Although the reach of what is now known as the Individuals with Disabilities Education Act (IDEA) was momentous and nothing short of historic in terms of providing rights to students with disabilities, some parts of the law have not aged well, even with the updated amendments of 2004. While the disability qualifications that determine whether or not a child can be covered under the law are broad enough to cover more than the 13 or 14 disabilities, the fact remains that those categories are based on predetermined definitions of disability. This not only links disability with the perception of being a deficit, it often pigeonholes students into a set number of check marks of what they cannot do, rather than what they can do. Some students have even been covered by Section 504 but not by the IDEA, which can cause legal trouble later on in life (Maher, 2011).

Special education teachers are understandably a rare breed; not every teacher can do it, and it would be a mistake to think otherwise. Teaching special education is not the same as teaching general education. Yet, special education often suffers due to “the lack of preparation of school personnel to meet a great variety of individual needs. . . . General education teachers were trained separately from special education teachers, who were trained separately from specialists in areas such as speech-language, occupational, and physical therapies. Collaboration and coteaching were not common in teacher preparation programs, so these professionals acted separately when working with students” (Rapp & Arddt, 2012). In fact, there has been a national shortage of special education teachers for years that keeps getting worse (Butrymowicz, 2010; Mader, 2017; Will, 2018).

As already stated, an IEP contains a lot of information relating to a student with disabilities and how they would learn best from special education being offered to them. Instead of having IEPs and their development drive the implementation of special education programs, it is often the other way around: “Program availability drove IEP development, rather than IEP details in a student’s best interest driving program development” (Rapp & Arddt, 2012).

This paper has already touched upon what a least restrictive environment (LRE) is meant to be and how it is not as clear cut from student to student as it either appears to or should be. It is no surprise then that the proper implementation of LRE has been a contentious issue that has been debated over the years. Some educational scholars believe that while the intent of the provision was to put “the general education classroom at the ‘top’ of the continuum . . .” the law itself has an “‘out’ to inclusive education built right in to the law meant to promote it” (Rapp & Arddt, 2012).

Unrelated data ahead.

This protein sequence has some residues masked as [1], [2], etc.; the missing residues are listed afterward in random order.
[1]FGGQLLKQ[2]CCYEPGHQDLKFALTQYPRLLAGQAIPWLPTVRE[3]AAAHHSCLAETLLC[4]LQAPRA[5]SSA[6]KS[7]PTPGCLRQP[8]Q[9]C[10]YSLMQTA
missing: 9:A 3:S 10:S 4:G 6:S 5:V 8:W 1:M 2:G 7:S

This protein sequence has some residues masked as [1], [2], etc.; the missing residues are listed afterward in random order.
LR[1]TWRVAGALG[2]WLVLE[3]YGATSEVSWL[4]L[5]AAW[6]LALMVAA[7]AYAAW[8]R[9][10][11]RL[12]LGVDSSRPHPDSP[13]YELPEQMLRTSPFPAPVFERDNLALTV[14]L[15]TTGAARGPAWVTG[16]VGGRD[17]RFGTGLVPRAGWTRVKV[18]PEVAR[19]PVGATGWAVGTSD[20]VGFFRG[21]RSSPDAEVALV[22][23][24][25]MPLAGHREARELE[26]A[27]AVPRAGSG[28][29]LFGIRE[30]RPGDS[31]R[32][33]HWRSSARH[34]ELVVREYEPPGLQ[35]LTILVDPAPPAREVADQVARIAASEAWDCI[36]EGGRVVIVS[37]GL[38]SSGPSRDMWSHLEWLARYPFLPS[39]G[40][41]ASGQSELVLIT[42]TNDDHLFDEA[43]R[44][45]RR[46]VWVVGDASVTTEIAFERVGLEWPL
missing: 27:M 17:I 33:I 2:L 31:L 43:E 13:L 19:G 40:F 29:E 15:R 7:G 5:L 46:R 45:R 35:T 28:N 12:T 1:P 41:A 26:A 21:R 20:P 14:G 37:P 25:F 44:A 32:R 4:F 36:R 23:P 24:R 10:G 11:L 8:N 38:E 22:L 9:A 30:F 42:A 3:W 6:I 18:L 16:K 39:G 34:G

EHA/IDEA in the Courts

In 1982, Amy Rowley, a deaf student who at the time of the case was a first grader, faced an impasse between her school and her parents over whether or not Amy required an interpreter, in addition to an FM wireless hearing aid, in order to learn fully in a manner comparable with her nondisabled peers. This impasse led to a mediation in which the result favored the parents. The school brought a case to the lower court, which also agreed with the parents. The Supreme Court, however, ruled in favor of the school, which had refused access of an interpreter to Rowley, claiming that “‘free and appropriate education’ under EHC [or EHA] provides for the ‘basic floor for opportunity,’ rather than providing for the opportunity to maximize the potential of the child” (Hendrick Hudson v. Rowley, 1982). Because this ruling was the first time that the Supreme Court had interpreted the EHA and a significant provision of the law (their only ruling on FAPE until 2017 [Endrew F. v. Douglas County, 2017]), the impact on students with disabilities was profound for years to come (Weber, 2011; Rapp & Arddt, 2012).